For Stores, Email Still Beats Pants Off Social

When it comes to shopping, consumers still prefer to learn about promotions via email, and by a large margin, according to a new survey from Millward Brown Digital. After search engines, email comes in at No. 2. And 40.6% of people choose email as a tool when they shop, compared to only 27.3% for social networking sites.

Emails are more personalized, says Uyen Chand, senior analyst for retail and CPG with Millward Brown, and appeal to people because they can open them when they feel like it, on their own terms. “Although social media involves a lot more interactions, those are mostly with friends,” she tells Marketing Daily. “Email provides a more intimate and private environment.”

Emails can often provide more content as well -- including photos and videos -- whereas social has some inherent limitations, whether it’s 144 characters or going to a separate brand page, which typically involves only a brief interaction.

The survey finds that 94.6% of people would visit a retail site immediately after reading an email from the retailer.

By category, people who are buying clothes (50%) and electronics (49%) online are more likely to rely on retailer emails than the average online shopper (41%). 

It’s not that retailers aren’t connecting socially. More than four in ten online shoppers are fans of between one and five brand/retailer Facebook pages, and 26% are fans of more than 10.

But only 8% of consumers visited those pages, and 22% have never visited one.

Millward Brown Digital, which is owned by Kantar, also reports that 46.2% of people receive more than 10 emails from retailers in a typical week -- with 19.9% receiving more than 30, a number that was higher than she expected. “There are people out there who are very interested in what promotions and events retailers are offering.”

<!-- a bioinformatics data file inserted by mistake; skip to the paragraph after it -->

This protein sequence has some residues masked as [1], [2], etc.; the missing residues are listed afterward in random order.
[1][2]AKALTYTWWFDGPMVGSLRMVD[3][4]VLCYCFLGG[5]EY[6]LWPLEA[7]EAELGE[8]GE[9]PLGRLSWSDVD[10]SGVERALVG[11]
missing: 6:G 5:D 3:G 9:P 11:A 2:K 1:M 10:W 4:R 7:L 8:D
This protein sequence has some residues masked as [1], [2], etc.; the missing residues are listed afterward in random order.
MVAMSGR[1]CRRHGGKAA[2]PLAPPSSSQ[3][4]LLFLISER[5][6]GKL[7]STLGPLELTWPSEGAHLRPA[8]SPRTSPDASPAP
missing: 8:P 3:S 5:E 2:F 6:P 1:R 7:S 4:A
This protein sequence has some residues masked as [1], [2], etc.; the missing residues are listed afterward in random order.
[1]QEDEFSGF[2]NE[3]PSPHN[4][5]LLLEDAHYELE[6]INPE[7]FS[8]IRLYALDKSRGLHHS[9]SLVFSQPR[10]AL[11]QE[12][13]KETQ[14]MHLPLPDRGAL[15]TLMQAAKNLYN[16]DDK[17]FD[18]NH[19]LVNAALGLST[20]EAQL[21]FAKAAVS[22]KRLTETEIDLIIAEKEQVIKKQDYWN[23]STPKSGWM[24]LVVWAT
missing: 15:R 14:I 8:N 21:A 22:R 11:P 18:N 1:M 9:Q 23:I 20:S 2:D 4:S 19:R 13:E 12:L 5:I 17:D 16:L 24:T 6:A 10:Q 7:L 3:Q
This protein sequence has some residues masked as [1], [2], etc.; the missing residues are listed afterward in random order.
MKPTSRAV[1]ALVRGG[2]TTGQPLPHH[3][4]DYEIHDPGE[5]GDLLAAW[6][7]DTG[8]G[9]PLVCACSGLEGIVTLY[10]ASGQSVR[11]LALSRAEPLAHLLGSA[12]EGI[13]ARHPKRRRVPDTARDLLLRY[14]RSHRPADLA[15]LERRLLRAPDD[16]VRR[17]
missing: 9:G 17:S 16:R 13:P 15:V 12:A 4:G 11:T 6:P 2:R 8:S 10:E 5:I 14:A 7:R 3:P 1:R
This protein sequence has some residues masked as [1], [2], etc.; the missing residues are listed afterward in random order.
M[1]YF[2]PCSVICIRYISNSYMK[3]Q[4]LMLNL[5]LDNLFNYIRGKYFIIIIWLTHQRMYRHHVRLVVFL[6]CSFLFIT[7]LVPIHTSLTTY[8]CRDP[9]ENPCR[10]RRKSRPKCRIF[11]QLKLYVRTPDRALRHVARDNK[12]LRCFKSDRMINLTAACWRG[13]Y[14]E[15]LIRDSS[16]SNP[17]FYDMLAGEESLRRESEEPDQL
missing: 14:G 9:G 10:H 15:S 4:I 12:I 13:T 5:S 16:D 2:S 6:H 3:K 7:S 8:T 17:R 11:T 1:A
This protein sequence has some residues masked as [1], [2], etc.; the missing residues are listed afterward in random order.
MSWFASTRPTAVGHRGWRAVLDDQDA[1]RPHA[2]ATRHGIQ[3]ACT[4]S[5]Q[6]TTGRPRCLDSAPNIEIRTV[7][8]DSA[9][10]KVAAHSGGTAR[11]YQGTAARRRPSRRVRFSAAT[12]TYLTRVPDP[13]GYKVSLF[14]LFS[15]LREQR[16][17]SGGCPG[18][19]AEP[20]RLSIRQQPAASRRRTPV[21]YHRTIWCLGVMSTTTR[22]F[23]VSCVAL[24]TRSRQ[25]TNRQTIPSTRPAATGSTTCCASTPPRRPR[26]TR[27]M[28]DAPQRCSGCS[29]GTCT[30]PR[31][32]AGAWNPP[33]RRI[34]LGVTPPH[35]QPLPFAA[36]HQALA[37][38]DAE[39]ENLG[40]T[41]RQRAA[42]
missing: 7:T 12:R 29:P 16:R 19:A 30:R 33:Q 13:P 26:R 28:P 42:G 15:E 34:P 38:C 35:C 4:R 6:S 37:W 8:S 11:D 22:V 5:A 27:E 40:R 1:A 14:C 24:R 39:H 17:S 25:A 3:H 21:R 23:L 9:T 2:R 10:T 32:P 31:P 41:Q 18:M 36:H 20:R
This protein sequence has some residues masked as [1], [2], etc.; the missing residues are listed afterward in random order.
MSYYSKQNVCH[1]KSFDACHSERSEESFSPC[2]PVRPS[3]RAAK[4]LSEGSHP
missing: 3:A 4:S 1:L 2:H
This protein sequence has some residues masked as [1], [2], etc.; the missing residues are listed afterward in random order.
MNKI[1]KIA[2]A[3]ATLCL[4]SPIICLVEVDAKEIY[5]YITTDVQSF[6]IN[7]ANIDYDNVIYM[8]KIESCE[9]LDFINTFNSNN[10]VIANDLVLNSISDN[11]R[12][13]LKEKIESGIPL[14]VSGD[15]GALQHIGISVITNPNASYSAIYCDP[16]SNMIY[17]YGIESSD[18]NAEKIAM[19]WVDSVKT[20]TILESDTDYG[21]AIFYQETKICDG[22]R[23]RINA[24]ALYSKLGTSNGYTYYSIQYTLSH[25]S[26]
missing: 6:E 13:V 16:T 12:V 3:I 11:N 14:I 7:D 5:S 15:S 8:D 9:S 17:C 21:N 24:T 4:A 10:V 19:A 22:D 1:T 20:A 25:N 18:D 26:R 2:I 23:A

In general, 41.7% of consumers say use coupon sites frequently when shopping online, and 36.8% use deal-of-the-day or group buying sites.

She says it is too soon to assess the impact of Google’s new promotions tab in its Gmail program. Still, she adds, “email continues to be hit or miss. Retailers need to push out a lot of emails, because they don't have a full understanding of what the end user is thinking when he or she sits down to look at their inbox.”

"Mobile Shopping" photo from Shutterstock

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3 comments about "For Stores, Email Still Beats Pants Off Social".
  1. Paula Lynn from Who Else Unlimited , August 26, 2013 at 8:33 a.m.
    Direct Mail needs some love too. It's real and works.
  2. Mark Schmulen from Constant Contact , August 26, 2013 at 4:53 p.m.
    You probably won’t be surprised to hear that we absolutely agree that email is one of the most best ways to develop customer relationships – in fact, our data shows that 83 percent of small businesses find email marketing effective for their organization, outperforming all other marketing activities. That said, we’ve also found that businesses are best served in combining their social and email marketing efforts. We conducted a survey with Chadwick Martin Bailey which found that one of the main reasons why consumers “like” brand pages are to receive discounts, special offers, and exclusive promotions. We have also found that 51% of consumers who “like” a brand’s Facebook page become more likely to buy a product. When you take into consideration the data above, social media-exclusive promotions would be most successful when promoted via email as well. If you’re interested in checking out more of the results from the consumer survey, take a look here: http://news.constantcontact.com/research/032712-new-study-constant-contact-and-chadwick-martin-bailey-reveals-why-and-how-consumers- Mark Schmulen General Manager, Social Media, Constant Contact
  3. Bill Bishop from Brick Meets Click , August 27, 2013 at 8:53 a.m.
    Agree that today promotional emails are received and used by more shoppers than social, but that’s not the whole story. Our newest Brick Meets Click research does show that 74% of grocery shoppers have received emails from their supermarket in the last thirty days, while only 27% had liked that retailer on Facebook. Today with shoppers moving across digital platforms with such ease, retailers need to be in both places. Keep in mind that even today there are as many shoppers on Facebook as receive emails, they’re just not yet interacting with retailers, but given the trends in place, that time will come.